Next stop (oh yes, this is a whistle-stop Italian tour) was Roma – my home from home [pretentious, much?] (obviously excluding Dublin). The hostel was a dive – very, very like how i imagine jail, except there they don’t charge you 20 euro for the privilege and I expect they have some kind of mozzie control. I don’t like to be a wuss about bug bites, but I’m talking serious red, blotchy, mountainous terrain along my left arm. Yuck. However, on the plus side, our one full day in Rome happened to be National Tourism day – i.e. all sites free (with the exception of the Vatican – different state, doncha know?)! We did old St Pete’s, then one of the national museums, the Colosseum and the Palatine all for freeee! Our first night there we met some friends of Sarah’s living in Rome who sweetly put us on the wrong bus home. Ah! Never mind, we found our way. Of course, I managed to make time for a good old Tre Scalini ice cream, which for me is always the highlight of a trip to Rome. Um um . . . that’s it for the main Roman points, I think.

We nearly killed ourselves getting to the station in time for our overnight to Palermo [are we detecting a pattern here?]. The poor Spanish boy we encountered en route was left spinning. We made it, however and had the best night’s sleep I’ve had so far on an overnight. Some sweet girls who got on at Messina drove away any noisy boys who might have contemplated making us move from one of the four seats we were hogging. I have long wanted to go to Sicily. The coast we travelled along on the train was stunningly beautiful. And Palermo was fascinating as a combination of European, Arab and African cultures. However, it did rain for a day and a half of our 2 days there. And a city as run down and dirty as that does not look its best in the rain. Best bits – the classical concert we tipsily attended at the fabulous Teatro Massimo and the charming Sicilian we spoke to there. Oh and when the sun came out on the afternoon we left and everything looked better.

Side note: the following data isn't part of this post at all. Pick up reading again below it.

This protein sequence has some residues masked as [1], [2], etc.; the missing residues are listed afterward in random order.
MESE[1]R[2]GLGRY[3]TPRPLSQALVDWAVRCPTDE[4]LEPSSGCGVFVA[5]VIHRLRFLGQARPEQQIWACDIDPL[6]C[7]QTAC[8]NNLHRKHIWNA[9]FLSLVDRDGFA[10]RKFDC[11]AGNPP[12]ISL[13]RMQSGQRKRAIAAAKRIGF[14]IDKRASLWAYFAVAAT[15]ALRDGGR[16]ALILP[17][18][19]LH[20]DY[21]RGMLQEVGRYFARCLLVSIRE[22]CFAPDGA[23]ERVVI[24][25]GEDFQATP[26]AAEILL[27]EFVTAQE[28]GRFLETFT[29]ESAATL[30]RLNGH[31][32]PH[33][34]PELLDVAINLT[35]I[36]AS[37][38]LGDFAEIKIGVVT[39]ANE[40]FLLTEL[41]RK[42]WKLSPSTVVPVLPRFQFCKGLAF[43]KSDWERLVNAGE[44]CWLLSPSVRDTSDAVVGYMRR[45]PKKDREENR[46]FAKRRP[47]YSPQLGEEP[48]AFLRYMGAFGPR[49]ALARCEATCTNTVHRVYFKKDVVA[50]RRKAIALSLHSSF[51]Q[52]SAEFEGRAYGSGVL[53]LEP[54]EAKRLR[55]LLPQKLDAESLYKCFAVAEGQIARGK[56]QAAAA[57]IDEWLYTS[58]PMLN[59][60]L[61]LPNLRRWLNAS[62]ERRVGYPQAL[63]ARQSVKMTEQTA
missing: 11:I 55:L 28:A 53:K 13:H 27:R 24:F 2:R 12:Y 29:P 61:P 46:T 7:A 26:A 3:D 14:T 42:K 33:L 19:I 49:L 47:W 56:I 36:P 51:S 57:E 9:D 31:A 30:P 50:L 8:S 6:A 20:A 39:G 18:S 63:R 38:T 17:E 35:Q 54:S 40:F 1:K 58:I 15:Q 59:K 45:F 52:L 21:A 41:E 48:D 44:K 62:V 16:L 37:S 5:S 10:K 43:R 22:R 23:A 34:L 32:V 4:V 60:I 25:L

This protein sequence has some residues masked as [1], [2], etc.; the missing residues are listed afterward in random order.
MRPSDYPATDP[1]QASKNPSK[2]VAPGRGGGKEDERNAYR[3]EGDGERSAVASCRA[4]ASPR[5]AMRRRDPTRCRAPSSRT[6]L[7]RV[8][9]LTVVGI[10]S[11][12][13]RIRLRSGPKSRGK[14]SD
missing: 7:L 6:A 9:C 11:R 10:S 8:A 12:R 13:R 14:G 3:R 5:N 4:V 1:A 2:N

Teatro Massimo opera house.

Teatro Massimo, Palermo

Our impression of Sicily was not improved by the 30 euro supplement we paid to get back to Rome. It was a couchette-only train – surely it’s illegal not to give people the option of slumming it? Tsk is not the word. [I have since returned to Sicily and loved it –
again, a story for another day.]

Then from Rome onto here (despite having worked out that it just barely fit into our schedule). It was so worth the risk we’re now running with getting to Greece (though you can ask me again afterwards. . .). It’s beautiful, chilled out, full of students who’re just starting at the uni here. It’s also like the chocolate capital of Italy, so needless to say we’ve been sampling the local delicacies. I’m dreaming of a master’s here.

Which is just was well, cos here’s the plan for the next few days. . . Tomorrow crack of dawn train back to Rome. Then 25 mins to connect to our train to Bari (the odds of our train not being late are slim to none, I know), then arrive in Bari and head straight to the ferry terminal from where we hope to get an overnight boat to Patras, Greece. Then a nice long train journey to Athens, where we’ll prob have to spend a night before hopefully, hopefully, hopefully getting onto a beautiful Greek island or two to stock up on sunshine before returning to greyer parts of the world (did i mention the weather in Perugia is gorgeous?)

Station of Patras, Greece

Station in Patras, Greece

Ciao!

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4 responses »

  1. Amazing! And reminds me of all the details I’d forgotten – like the fact we got into all those sites for free! I’m also now having a flashback to wandering deserted Roman streets in the middle of the night…not sure I’ll ever forget the panic of searching for our Verona hostel, though! Awesome entry x

  2. Pingback: A Travel Horror Story (One from the archives) « Rocinante's droppings

  3. Pingback: Travel by the Book – a guest post by Sarah Sweeney « Rocinante's droppings